For this reason, anything in our development process that slows down the iterations impedes our search for a working solution. One key factor in this is how long it takes to build and re-test the software as we make changes to it. Teams whose build + test process takes seconds tend to arrive at better solutions sooner than teams whose builds take hours.

More generally, the faster and more frictionless the delivery pipeline of a development team, the faster they can iterate and the sooner a viable solution evolves. Some teams invest heavily in Continuous Delivery, and get changes from a programmer’s mind into production in minutes. Many teams under-invest, and changes can take weeks or months to reach the real world where the most useful feedback is to be had.

Other factors that create delivery friction include the maintainability of the code itself. Although a system may be complex, it can still be built from simple, single-purpose, modular parts that can be changed much faster and more cheaply than complex spaghetti code.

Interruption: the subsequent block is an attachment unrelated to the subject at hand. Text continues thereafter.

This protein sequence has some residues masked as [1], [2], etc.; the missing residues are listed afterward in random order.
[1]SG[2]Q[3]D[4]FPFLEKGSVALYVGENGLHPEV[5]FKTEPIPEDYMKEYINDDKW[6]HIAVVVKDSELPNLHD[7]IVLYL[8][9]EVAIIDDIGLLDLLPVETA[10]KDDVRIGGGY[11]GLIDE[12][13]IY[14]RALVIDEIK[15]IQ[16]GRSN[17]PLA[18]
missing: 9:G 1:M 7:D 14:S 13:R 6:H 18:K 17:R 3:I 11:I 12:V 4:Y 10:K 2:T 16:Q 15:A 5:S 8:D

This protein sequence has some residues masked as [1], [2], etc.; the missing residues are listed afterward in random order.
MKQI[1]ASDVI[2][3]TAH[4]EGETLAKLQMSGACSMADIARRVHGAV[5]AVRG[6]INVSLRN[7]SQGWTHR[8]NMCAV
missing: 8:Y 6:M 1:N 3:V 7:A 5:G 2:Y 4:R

And while many BDUF teams focus on “getting it right first time”, the reality we observe is that the odds of getting it right first time are vanishingly small, no matter how hard we try. I’ll take more iterations over a more detailed requirements specification any day.

When people exclaim of code craft “What’s the point of building it right if we’re building the wrong thing?”, they fail to grasp the real purpose of the technical practices that underpin Continuous Delivery like unit testing, TDD, refactoring and Continuous Integration. We do these things precisely because we want to increase the chances of building the right thing. The real requirements analysis happens when we observe how users get on with our solutions in the real world, and feed back those lessons into a new iteration. The sooner we get our code out there, the sooner can get that feedback. The faster we can iterate solutions, the sooner a viable solution can evolve. The longer we can sustain the iterations, the more throws of the dice we can give the customer.

That, ultimately, is the promise of good code craft: more throws of the dice.